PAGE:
1 Star. Vaada (Promise). Directed by Satish Kaushik. With Arjun Rampal, Zayed Khan, Amisha Patel, Rajesh Vivek. At Nu Metro, Canal Walk.

I ended my Bollywood viewing last year on a disappointing note, so I suppose it’s only to be expected that I should start 2005 in the same vein. The rest of the year does hold lots of promise though, but the less said about this mismash of a disaster the better.

As with the last film I saw in 2004, we have an experienced director who can’t make up his mind about the content of his film. Is it a murder mystery, a love story or a bit of both? Well I suppose the latter would be the most apt description. The convoluted story revolves around the relationship between the scheming Rahul (Arjun Rampal), his wife Pooja (Amisha Patel) and her seriously deranged ex-lover Karan (Zayed Khan).

Rahul is blinded in a car accident and shortly afterwards meets Karan on an overseas trip, not knowing that he was Pooja’s ex-lover. When Karan sees Pooja again his feelings for her overcome him and he tries to resurrect the relationship. She refuses his advances, but Rahul sees them together and thinks that his wife is being unfaithful. Pooja ends up dead and the prime suspects are Rahul and Karan. That in a nutshell is what the movie is about.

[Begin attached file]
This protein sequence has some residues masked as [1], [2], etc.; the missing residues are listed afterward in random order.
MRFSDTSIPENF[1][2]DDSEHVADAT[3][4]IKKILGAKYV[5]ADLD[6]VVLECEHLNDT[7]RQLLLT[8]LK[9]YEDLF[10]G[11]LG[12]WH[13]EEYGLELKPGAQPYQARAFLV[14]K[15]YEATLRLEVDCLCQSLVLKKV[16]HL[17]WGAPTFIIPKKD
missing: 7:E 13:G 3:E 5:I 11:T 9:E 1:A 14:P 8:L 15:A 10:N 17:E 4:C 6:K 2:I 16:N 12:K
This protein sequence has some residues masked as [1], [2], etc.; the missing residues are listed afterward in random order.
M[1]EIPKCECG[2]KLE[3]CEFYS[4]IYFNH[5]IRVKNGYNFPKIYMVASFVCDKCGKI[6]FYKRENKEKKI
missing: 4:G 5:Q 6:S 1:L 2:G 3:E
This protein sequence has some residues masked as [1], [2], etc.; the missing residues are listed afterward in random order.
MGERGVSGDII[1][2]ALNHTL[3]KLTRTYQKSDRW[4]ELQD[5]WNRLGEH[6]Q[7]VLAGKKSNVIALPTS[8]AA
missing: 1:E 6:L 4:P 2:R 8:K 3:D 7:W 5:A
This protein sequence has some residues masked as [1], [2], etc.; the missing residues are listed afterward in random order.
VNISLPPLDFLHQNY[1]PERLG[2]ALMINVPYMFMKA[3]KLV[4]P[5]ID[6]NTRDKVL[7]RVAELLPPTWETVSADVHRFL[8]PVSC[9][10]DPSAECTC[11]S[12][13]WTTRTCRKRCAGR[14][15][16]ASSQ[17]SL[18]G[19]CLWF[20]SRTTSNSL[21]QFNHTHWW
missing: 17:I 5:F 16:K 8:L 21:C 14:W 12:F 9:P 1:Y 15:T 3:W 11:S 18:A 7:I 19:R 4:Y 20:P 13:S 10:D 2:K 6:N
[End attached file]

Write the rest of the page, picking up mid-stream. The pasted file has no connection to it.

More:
Satish Kaushik is a mediocre director at best and he is all at sea with his latest venture. Rumi Jaffrey’s weak screenplay doesn’t help much, neither does the hit and miss cinematography by Johney Lal. His location photography in France and Singapore are picture postcard perfect, but his studio work leaves a lot to be desired with many shots out of focus. The music by Himesh Reshamiyya, normally a competent composer, is extremely disappointing.

A far as the performances go, Rampal comes out best as Rahul. Patel doesn’t have much to do, which is a good thing as she can’t do much anyway and Zayed follows up a good performance in the blockbuster Main Hoon Naa with a shocker in this one. He seems to have been inspired by his co-star in his earlier film, Shahrukh Khan, as his performance appears to have been inspired by Shahrukh’s crazed lover in the hit film Darr. Except that Zayed hams it up completely.

Ultimately, this was probably one of those occassions when everything just went horribly wrong.

Thankfully, the film clocks in at just about two hours, a rare feat for a Bollywood movie. But, it’s still two hours best spent doing something else. My advice; wait for a better Bollywood movie to come your way. There are some top titles lined up for release in the coming months. Many of which are going to be infinitely better than this one and that’s a promise.

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    Mehboob Bawa is an actor, producer, writer, voice artiste and Bollywood specialist. He covers the Bollywood scene for The Cape Times, the morning daily newspaper in Cape Town, South Africa.


    July 2011